Something Wild was my first taste of “Narrative Jonathan Demme,” though I had seen and loved his Talking Heads concert film Stop Making Sense two years earlier. I remember being knocked out by Something Wild when it first opened in 1986, because before that time I had never seen a movie that switched genres so completely. Many patrons in the theater that night did not like the bait-and-switch (I remember several walkouts.)
I loved it.
Audrey and Charlie arrive at the reunion and come face to face with Audrey’s ex-husband Ray (Ray Liotta, in his film debut). Something doesn’t seem quite right about Ray, but this is a bubbly romantic comedy, so what could possibly go wrong. Right?
Jonathan Demme’s vision of America focuses on its diversity. It is not an accident that the theme of Audrey’s 10th high school reunion is “Spirit of ’76-- Revisited.” Flags, Uncle Sam hats, and eagles crowd the outer edges of the frame as if director Demme is afraid that we won’t get that he is exploring unique, but uniquely American, characters. In no other director’s oeuvre will you find such a diverse cast of distinctly American types, and this leads to a parade of wonderful character actors. Many would become members of Demme’s stock company in future films: We have the wonderful Tracey Walter as the clerk of a liquor store that is robbed, being interviewed by the local television news and delivering one of my favorite lines in the film, “…and she was covered… her arms… both were covered in, in rings, and, and jewelry… accouterments of black, satanistic…” Robert Ridgely plays Charlie’s boss; John Sayles plays a motorcycle cop; John Waters plays a used car dealer; Charles Napier plays an irate chef. As an added bonus, the mothers of David Byrne (who contributes the film’s opening number) and Jonathan Demme play the two little old ladies who own the local thrift store!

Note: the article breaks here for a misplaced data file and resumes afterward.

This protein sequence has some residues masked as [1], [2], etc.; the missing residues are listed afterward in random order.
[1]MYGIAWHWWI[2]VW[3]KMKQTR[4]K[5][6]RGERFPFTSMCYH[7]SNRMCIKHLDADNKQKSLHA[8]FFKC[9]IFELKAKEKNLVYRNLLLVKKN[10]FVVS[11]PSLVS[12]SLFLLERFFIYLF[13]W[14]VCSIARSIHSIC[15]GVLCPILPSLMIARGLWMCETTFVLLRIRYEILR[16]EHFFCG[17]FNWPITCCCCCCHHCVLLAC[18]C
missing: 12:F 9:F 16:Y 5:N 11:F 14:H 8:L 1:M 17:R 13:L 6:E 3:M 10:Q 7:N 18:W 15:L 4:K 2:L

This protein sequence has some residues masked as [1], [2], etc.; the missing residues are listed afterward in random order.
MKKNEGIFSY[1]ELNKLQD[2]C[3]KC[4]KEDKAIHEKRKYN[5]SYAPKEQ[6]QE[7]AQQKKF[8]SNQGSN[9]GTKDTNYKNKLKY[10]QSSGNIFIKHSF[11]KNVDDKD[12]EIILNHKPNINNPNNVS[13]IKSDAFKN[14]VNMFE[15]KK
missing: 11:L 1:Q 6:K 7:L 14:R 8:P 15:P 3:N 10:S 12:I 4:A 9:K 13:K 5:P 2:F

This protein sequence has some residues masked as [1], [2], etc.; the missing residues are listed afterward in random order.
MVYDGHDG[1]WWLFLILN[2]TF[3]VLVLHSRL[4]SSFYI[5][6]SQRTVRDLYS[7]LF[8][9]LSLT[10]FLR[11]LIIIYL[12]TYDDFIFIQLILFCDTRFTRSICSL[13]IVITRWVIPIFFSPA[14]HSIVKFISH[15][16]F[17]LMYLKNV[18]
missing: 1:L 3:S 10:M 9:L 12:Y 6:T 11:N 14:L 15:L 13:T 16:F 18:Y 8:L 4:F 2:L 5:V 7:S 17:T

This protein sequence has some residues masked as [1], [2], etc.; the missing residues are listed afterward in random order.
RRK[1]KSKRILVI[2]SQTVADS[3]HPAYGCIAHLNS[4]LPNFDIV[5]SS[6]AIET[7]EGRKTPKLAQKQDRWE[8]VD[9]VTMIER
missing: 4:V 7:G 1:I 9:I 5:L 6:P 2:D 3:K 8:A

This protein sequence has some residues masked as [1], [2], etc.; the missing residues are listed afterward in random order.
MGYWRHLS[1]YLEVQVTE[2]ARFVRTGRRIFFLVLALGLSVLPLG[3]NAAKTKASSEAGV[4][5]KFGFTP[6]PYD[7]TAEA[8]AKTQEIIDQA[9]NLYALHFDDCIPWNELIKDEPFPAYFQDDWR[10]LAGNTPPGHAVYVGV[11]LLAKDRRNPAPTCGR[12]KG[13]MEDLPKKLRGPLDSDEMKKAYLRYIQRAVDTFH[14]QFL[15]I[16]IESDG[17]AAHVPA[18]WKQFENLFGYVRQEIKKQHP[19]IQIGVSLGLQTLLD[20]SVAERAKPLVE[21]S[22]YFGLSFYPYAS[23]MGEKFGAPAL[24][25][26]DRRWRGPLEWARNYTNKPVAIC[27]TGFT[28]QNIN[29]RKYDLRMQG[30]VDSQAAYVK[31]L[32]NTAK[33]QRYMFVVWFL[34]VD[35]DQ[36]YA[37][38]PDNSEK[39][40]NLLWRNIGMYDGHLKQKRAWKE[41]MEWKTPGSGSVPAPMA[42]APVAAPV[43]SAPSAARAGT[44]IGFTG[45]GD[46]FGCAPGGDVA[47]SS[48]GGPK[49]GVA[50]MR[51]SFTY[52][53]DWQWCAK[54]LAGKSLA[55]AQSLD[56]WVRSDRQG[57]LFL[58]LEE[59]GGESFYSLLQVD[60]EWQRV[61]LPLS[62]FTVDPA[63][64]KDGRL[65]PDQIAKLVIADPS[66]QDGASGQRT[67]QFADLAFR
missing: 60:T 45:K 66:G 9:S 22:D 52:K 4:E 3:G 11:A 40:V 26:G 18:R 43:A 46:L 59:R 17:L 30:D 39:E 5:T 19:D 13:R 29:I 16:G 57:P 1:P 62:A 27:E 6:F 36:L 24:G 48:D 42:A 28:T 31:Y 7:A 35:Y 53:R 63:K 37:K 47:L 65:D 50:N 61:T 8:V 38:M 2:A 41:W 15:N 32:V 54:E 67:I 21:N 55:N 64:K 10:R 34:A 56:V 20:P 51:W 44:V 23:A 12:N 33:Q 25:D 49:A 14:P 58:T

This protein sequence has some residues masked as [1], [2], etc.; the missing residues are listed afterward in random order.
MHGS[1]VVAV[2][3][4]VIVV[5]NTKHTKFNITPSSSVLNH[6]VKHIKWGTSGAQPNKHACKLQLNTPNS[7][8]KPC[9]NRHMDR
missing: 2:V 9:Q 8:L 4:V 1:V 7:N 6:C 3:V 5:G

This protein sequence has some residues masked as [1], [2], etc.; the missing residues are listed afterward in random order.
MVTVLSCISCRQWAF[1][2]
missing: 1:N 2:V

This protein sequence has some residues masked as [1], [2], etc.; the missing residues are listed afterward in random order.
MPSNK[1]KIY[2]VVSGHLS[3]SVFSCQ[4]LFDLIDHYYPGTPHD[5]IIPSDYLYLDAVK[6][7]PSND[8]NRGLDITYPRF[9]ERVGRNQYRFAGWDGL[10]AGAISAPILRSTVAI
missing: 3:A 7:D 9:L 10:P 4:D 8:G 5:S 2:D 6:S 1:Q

here (you’re welcome).
The nod to gangster films here isn’t just a metaphoric flight of fancy, either. The much-vaunted genre switch three quarters though the film (which I am trying NOT to spoil) is what drove the late film critic Kevin Courier to call Something Wild a “screwball noir.”
As we might expect from the director of one of the best concert films ever made, the Something Wild soundtrack is killer: “Loco De Amor” by David Byrne and Celia Cruz, “Ever Fallen In Love” by Fine Young Cannibals, “Not My Slave” by Oingo Boingo, and “Wild Thing” by Sister Carol. That last song plays over the end credits as a waitress (played by Sister Carol) sings from the sidewalk, looking directly at the camera, after participating in the film’s final scene. It’s Fellini-esque! If you have a Spotify or Amazon Music or Apple Music or any Illicit, Illegal Downloading Subscription, play those four songs in that order—NOTHING WILL SOUND MORE ’80s THAN THOSE SONGS PLAYED IN THE ORDER IN WHICH THEY APPEAR IN SOMETHING WILD.